An amateur investigator named Jackie Wilson announced his intent to try and reach the alleged crash site of the Malaysian Airlines airliner that vanished in 2014, which he and his brother Ian previously spotted on Google Maps, the Daily Star reports.
According to the newspaper, in 2018 the Wilson brothers have already made one attempt to travel to the place where the missing airliner's remains may or may not be located, deep in the jungles of Cambodia, but ultimately failed to reach their destination.
"It was so dangerous, every time we came to a river, where the waterfall would be crossing, it might only be 10 metres the other side but you've got no idea how deep it is, it's about a foot deep and it goes up past your thighs", Ian reminisced. "There was one point where we on this really sharp incline, and the ground underneath Jack started to go, and he dived and ended up on a tree branch, and when you're carrying 15kg on your back, it might have been a different score if it was me. He was hanging on at one point, if he hadn't have dived and hung onto that branch, he would have had a pretty steep fall".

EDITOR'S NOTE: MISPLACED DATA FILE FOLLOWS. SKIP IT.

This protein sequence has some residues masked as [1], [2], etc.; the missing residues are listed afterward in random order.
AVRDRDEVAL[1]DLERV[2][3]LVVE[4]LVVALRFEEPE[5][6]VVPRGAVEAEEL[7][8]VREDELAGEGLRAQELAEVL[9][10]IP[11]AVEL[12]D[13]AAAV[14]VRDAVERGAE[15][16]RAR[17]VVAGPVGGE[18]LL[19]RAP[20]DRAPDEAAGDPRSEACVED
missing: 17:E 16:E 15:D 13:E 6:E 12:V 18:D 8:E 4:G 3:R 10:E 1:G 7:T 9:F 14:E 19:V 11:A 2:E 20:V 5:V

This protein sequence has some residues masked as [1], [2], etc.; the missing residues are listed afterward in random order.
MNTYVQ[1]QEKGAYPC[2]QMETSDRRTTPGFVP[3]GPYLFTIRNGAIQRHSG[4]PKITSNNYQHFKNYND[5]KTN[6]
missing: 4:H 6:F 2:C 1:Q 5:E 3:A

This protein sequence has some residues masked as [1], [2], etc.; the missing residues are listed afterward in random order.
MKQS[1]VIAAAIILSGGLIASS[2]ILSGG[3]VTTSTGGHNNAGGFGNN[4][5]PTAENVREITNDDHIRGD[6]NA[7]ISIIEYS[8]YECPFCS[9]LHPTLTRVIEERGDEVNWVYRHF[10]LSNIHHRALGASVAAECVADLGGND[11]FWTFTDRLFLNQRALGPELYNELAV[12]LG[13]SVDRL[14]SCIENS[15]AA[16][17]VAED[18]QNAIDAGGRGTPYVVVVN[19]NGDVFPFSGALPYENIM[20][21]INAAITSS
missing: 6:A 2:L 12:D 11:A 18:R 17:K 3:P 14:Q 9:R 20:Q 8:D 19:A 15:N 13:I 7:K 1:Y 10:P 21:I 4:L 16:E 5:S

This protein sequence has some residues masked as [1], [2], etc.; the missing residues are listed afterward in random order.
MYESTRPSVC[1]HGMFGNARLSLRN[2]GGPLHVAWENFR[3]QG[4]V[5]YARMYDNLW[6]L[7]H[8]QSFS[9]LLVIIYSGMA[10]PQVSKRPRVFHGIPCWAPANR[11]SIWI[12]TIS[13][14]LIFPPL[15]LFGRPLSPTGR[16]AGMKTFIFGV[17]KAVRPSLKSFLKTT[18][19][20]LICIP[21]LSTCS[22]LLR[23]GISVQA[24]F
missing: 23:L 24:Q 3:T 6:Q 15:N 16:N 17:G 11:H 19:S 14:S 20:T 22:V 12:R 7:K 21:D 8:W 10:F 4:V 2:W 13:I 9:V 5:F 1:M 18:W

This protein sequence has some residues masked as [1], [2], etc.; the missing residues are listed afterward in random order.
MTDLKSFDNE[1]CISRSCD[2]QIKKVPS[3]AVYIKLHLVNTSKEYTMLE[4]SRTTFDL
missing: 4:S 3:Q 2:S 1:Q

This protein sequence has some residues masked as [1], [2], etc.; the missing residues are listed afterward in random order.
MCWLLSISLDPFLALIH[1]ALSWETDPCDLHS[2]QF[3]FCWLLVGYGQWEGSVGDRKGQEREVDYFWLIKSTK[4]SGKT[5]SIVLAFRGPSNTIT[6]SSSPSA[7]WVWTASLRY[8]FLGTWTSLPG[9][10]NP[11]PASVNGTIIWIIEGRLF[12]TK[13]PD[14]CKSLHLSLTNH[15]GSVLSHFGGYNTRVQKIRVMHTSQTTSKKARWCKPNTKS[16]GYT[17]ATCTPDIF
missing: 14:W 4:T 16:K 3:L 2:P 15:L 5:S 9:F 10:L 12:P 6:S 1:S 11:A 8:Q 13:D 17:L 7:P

He also remarked that he's eager to return to the jungle again, “but it's just money”, adding that he experienced certain health problems the last time he was in Cambodia.
"I hope to go again, months after I was like, 'I'm up for going again', definitely want to do this again but it's just the money. I'd be getting on the internet, contacting people. I was just let down on stuff, now what, I've done all that work", he said.
Malaysia Airlines Flight MH370 disappeared from radar screens with 239 passengers and crew on board on March 8, 2014, during a handover from Malaysian to Vietnamese air traffic controllers while on its way from Kuala Lumpur to Beijing.
And while there's plenty of theories about what happened to the airliner out there, the ultimate fate of MH370 remains unknown to this day.